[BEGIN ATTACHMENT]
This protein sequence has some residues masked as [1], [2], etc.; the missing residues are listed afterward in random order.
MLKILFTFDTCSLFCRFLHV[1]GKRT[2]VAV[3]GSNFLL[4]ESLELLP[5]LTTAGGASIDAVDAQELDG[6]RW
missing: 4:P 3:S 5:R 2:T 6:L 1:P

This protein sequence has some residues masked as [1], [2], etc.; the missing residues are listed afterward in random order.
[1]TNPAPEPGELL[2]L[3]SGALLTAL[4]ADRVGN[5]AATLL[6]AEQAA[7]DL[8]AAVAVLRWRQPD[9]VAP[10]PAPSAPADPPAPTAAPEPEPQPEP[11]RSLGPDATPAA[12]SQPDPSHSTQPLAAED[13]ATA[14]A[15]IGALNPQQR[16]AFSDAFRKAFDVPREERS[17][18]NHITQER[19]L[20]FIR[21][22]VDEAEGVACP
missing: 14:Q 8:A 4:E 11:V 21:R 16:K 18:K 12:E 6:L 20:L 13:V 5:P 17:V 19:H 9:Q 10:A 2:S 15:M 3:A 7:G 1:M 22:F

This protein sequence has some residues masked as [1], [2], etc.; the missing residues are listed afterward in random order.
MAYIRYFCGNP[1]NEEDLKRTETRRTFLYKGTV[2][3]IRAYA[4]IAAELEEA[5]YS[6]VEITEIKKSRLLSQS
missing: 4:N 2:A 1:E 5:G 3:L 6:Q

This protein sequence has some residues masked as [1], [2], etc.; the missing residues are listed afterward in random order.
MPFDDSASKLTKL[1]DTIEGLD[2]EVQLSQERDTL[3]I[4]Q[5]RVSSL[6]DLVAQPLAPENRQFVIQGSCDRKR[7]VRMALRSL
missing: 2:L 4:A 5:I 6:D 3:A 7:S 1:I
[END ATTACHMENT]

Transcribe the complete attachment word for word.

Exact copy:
This protein sequence has some residues masked as [1], [2], etc.; the missing residues are listed afterward in random order.
MLKILFTFDTCSLFCRFLHV[1]GKRT[2]VAV[3]GSNFLL[4]ESLELLP[5]LTTAGGASIDAVDAQELDG[6]RW
missing: 4:P 3:S 5:R 2:T 6:L 1:P

This protein sequence has some residues masked as [1], [2], etc.; the missing residues are listed afterward in random order.
[1]TNPAPEPGELL[2]L[3]SGALLTAL[4]ADRVGN[5]AATLL[6]AEQAA[7]DL[8]AAVAVLRWRQPD[9]VAP[10]PAPSAPADPPAPTAAPEPEPQPEP[11]RSLGPDATPAA[12]SQPDPSHSTQPLAAED[13]ATA[14]A[15]IGALNPQQR[16]AFSDAFRKAFDVPREERS[17][18]NHITQER[19]L[20]FIR[21][22]VDEAEGVACP
missing: 14:Q 8:A 4:E 11:V 21:R 16:K 18:K 12:E 6:L 20:L 13:V 5:P 17:V 19:H 9:Q 10:A 2:S 15:M 3:A 7:G 1:M 22:F

This protein sequence has some residues masked as [1], [2], etc.; the missing residues are listed afterward in random order.
MAYIRYFCGNP[1]NEEDLKRTETRRTFLYKGTV[2][3]IRAYA[4]IAAELEEA[5]YS[6]VEITEIKKSRLLSQS
missing: 4:N 2:A 1:E 5:G 3:L 6:Q

This protein sequence has some residues masked as [1], [2], etc.; the missing residues are listed afterward in random order.
MPFDDSASKLTKL[1]DTIEGLD[2]EVQLSQERDTL[3]I[4]Q[5]RVSSL[6]DLVAQPLAPENRQFVIQGSCDRKR[7]VRMALRSL
missing: 2:L 4:A 5:I 6:D 3:A 7:S 1:I